Of­fi­cials un­earth fish­ery sup­ply­ing poi­sonous eels

The China Post - - LOCAL - BY SUN HSIN- HSUN

The Fish­eries Agency ( ) un­der the Coun­cil of Agri­cul­ture ( COA, ) yes­ter­day re­vealed that of­fi­cials un­earthed the eel fish­ery in Yun­lin that was re­spon­si­ble for sell­ing 3,000 kilo­grams of poi­sonous live eels to man­u­fac­tur­ers.

Ming Chuan In­ter­na­tional ( ) bought 3,000 kg of live eels from the Yun­lin fish­ery ear­lier in the year, then sold them to its down­stream Hong Yi Ltd. ( ), a frozen food man­u­fac­turer in Ping­tung, which orig­i­nally planned to ex­port the pro­cessed eels to Ja­pan.

How­ever, Hong Yi made some of the live eels into grilled eels be­fore test re­sults from SGS Tai­wan be­came avail­able, re­veal­ing that the 3,000 kg of live eels were con­tam­i­nated with mala­chite green.

Mala­chite green is a syn­thetic dye used to color fab­ric and pa­per, and has emerged as a con­tro­ver­sial agent in aqua­cul­ture. It is cheap and easy to pur­chase, serv­ing as a par­a­siti­cide and an­tibac­te­rial agent. How­ever, it has been found to be toxic to the liver and kid­ney, detri­men­tal to fer­til­ity, and pos­si­bly could lead to can­cer in cer­tain cases. Most coun­tries have banned its use in fish sold for hu­man con­sump­tion.

Ac­cord­ing to the Taoyuan Pros­e­cu­tors Of­fice (TPO, ) and the Health Bureau of Taoyuan ( ), Hong Yi re­turned the half-pro­cessed eels to Ming Chuan, how­ever, they failed to re­port this to the health bureau. Ming Chuan then il­le­gally man­u­fac­tured the eels into grilled eel prod­ucts, al­ready aware that the eels were tainted with mala­chite green, pros­e­cu­tors said.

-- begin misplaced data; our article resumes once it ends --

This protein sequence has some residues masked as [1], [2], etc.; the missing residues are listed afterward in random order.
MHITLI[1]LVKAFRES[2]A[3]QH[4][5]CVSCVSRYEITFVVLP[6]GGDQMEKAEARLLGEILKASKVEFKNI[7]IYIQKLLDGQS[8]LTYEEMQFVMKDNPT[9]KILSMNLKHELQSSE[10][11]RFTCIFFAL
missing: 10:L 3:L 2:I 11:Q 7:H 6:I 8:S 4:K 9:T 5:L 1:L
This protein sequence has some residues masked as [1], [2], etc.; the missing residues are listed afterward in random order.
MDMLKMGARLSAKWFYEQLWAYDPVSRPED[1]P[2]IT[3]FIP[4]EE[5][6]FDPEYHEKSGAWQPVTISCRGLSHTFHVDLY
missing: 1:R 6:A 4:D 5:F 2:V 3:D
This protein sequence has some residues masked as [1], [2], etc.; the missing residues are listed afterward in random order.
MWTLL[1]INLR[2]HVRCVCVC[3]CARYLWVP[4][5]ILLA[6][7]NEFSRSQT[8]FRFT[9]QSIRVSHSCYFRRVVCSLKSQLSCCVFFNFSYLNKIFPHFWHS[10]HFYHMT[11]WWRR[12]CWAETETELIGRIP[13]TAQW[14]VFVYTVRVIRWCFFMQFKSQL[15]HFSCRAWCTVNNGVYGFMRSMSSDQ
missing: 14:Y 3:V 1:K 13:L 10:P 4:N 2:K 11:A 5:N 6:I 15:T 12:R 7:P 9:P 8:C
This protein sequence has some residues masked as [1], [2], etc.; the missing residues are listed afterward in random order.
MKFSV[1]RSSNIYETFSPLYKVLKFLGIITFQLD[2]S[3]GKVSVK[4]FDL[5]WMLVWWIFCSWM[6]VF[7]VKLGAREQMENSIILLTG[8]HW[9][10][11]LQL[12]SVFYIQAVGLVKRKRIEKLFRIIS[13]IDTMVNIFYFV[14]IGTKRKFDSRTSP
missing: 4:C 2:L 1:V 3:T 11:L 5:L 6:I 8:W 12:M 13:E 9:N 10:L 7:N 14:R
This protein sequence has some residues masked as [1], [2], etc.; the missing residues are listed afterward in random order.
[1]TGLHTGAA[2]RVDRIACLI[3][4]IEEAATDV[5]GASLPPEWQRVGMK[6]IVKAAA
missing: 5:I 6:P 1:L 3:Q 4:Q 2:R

Re­spon­si­ble Yun­lin Fish­ery

On April 26, the TPO dis­cov­ered that Ming Chuan in­tended to re­lease the grilled eels onto the lo­cal mar­ket. The Fish­eries Agency then ex­panded their in­ves­ti­ga­tion to Yun­lin, un­earthing the fish­ery that used mala­chite green in the eels.

Ac­cord­ing to the Tai­wan Eel Farm­ing In­dus­try Devel­op­ment Foun­da­tion ( ), Yun­lin’s eel farm­ing has earned a re­li­able rep­u­ta­tion in the mar­ket over the years, how­ever, this scan­dal may bring im­pact its rep­u­ta­tion.

Rep­re­sen­ta­tives of the agency said that they have found an­other 5,600 kilo­grams of live eels at the Yun­lin fish­ery, which is now re­stricted from sell­ing prod­ucts un­til it com­plies with SGS stan­dards.

Ac­cord­ing to the eel farm­ing foun­da­tion, how­ever, the Yun­lin fish­ery farmed a to­tal of 30 tons of live eels last year, with 3 tons now con­fis­cated, and the other 27 tons re­main­ing un­ac­counted for. It may be pos­si­ble that they have al­ready been sold or con­sumed.

Ming Chuan to be Fined upto NT$200 Mil­lion

Ac­cord­ing to the Min­istry of Health and Wel­fare, the own­ers of Ming Chuan will be fined from NT$60,000 to NT$200 mil­lion, or five to seven years im­pris­on­ment, over vi­o­la­tions of the Act Gov­ern­ing Food Safety and San­i­ta­tion. Hong Yi will be fined from NT$30,000 to NT$3 mil­lion for not re­port­ing the pres­ence of mala­chite green in eels to the lo­cal health bureau.


Lin Chao-hsi­ung ( ), gen­eral manager of Hong Yi Ltd. ( ), a frozen food man­u­fac­turer in Ping­tung, claims yes­ter­day that the com­pany re­turned a large batch of poi­sonous eels af­ter dis­cov­er­ing they were tainted with mala­chite green.

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